SOUTH Sudan has hailed relations with Zimbabwe in the field of education through the existing student exchange programme that has seen several South Sudanese enrolling at the country’s top universities.
South Sudan, which seceded from the North following a referendum held in January 2011, has only five public universities, but only the University of Juba and Upper Nile University remain functional, while the other three were badly affected by a five-year-old conflict, which forced them to relocate operations.
Juba is implementing the revitalised peace deal signed in September 2018 by President Salva Kiir and rebel leader Riek Machar in Ethiopia to end conflict that broke out in December 2013.
In an interview on the sidelines of the 27th National University of Science and Technology (Nust) graduation ceremony on Friday, South Sudanese Ambassador to Zimbabwe Gabriel Riak Mako thanked the Government for helping train and build capacity of South Sudanese through educational exchanges.
Some of the 35 South Sudan students, who were studying at Nust on a Government-to-Government scholarship programme, were part of the graduates.
“We cherish this partnership between our Ministry of Higher Education and Zimbabwe’s Higher and Tertiary Education, Innovation, Science and Technology Development Ministry. I am happy because our country is benefitting as these graduates will contribute to our country’s economic growth and manpower development,” said Ambassador Mako.
“As a country which has just come from a protracted 50-year-old civil war, we badly need these skills to develop our young nation and therefore this partnership is a big plus for us.”
Ambassador Mako said they were already mapping how the two countries could strengthen ties in the education sector.
“Our country is rich in terms of resources, which we have not fully utilised. We need partnerships in terms of investments and we would want to see more Zimbabweans investing in our country. We have a lot in common and our solidarity must continue to be strengthened,” he said.
South Sudan is a rich country with savanna, mountainous regions and grasslands, among other tourist attractions.
Higher and Tertiary Education, Innovation, Science and Technology Development Minister Professor Amon Murwira said through the student exchange programme, Government is implementing the existing cooperation between Zimbabwe and South Sudan by enrolling South Sudanese at various State universities across the country.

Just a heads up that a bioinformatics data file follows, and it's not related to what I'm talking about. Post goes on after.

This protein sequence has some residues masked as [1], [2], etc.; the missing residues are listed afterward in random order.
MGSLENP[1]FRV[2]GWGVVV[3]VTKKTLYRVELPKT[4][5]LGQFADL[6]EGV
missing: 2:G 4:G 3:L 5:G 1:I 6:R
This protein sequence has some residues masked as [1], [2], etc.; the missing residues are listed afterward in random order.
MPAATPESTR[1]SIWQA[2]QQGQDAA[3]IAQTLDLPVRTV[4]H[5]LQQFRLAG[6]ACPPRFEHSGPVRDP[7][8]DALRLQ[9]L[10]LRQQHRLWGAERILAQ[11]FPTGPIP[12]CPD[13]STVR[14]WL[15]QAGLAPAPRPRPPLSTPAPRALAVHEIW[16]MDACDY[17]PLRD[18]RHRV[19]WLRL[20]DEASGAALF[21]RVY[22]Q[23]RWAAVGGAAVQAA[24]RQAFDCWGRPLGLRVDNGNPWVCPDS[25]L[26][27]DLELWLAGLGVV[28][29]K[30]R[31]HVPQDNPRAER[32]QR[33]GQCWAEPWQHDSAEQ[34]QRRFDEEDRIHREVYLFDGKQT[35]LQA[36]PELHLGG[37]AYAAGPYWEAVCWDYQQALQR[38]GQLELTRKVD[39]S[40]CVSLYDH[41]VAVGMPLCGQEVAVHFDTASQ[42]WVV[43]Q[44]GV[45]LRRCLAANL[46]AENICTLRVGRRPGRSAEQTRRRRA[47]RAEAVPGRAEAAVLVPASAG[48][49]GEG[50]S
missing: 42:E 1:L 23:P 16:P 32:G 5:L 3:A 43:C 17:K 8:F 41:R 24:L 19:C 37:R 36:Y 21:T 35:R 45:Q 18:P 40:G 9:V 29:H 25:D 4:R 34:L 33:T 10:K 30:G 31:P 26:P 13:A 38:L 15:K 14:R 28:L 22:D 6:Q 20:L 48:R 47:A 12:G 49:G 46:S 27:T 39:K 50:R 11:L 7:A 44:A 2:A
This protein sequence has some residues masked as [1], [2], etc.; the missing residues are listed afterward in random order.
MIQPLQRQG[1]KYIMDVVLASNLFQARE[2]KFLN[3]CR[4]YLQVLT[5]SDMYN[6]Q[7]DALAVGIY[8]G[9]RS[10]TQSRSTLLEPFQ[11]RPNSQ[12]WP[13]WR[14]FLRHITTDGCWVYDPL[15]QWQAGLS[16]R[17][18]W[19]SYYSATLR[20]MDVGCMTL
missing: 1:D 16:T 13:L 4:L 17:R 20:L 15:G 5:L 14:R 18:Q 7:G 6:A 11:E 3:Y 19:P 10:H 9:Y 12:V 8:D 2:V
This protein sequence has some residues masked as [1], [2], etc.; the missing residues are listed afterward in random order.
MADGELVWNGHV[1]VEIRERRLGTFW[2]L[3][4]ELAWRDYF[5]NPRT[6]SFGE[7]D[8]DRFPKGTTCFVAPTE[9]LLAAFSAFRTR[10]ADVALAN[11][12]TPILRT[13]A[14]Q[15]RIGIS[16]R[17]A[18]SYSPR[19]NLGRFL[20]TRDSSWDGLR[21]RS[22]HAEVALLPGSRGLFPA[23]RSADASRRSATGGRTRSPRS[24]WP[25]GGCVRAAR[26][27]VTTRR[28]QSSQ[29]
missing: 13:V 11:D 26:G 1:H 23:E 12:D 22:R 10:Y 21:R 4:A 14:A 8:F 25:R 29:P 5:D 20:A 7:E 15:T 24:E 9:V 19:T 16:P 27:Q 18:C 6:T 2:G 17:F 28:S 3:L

“We had a lot of students from South Sudan enrolling at our universities such as University of Zimbabwe, Nust, Midlands State University and Great Zimbabwe University and Harare Institute of Technology. We are actually doing our best to make sure they acquire the necessary skills which are vital for utilisation upon their return home,” he said.
“We are happy that we are being chosen as a destination by our African brothers and sisters. We have enough space for our international students. This is evidence of the quality of our education that is sought after and it also enhances our ‘Study in Zimbabwe’ programme.”
The Sudanese students graduated in applied science, commerce, engineering, medicine, built environment communication and information science.
In separate interviews, they said they will use the critical skills acquired in Zimbabwe to help develop their country.
Mr Peter Majak, a graduate in civil and water engineering said:
“South Sudan is a young nation and in terms of infrastructure we are lagging behind. Looking at the programme that
I did at Nust, I think given an opportunity my skills will impact on construction of roads, bridges and dams.”
He said South Sudan lacks a proper water treatment system hence his knowledge will come in handy.
“With the knowledge that I gained in Zimbabwe, including my other colleagues who did the same programme, I think we can come together if given an opportunity by our government or the private sector and make a positive impact in our nation,” said Mr Majak.
Mr Joseph Makuei Maker, a chemical engineering graduate said: “I felt at home in Zimbabwe because it’s a free and peaceful country and the way I was treated by my fellow Africans was great. Nust has taught me to go out and be a citizen of the world and this degree is a life changing experience for me.”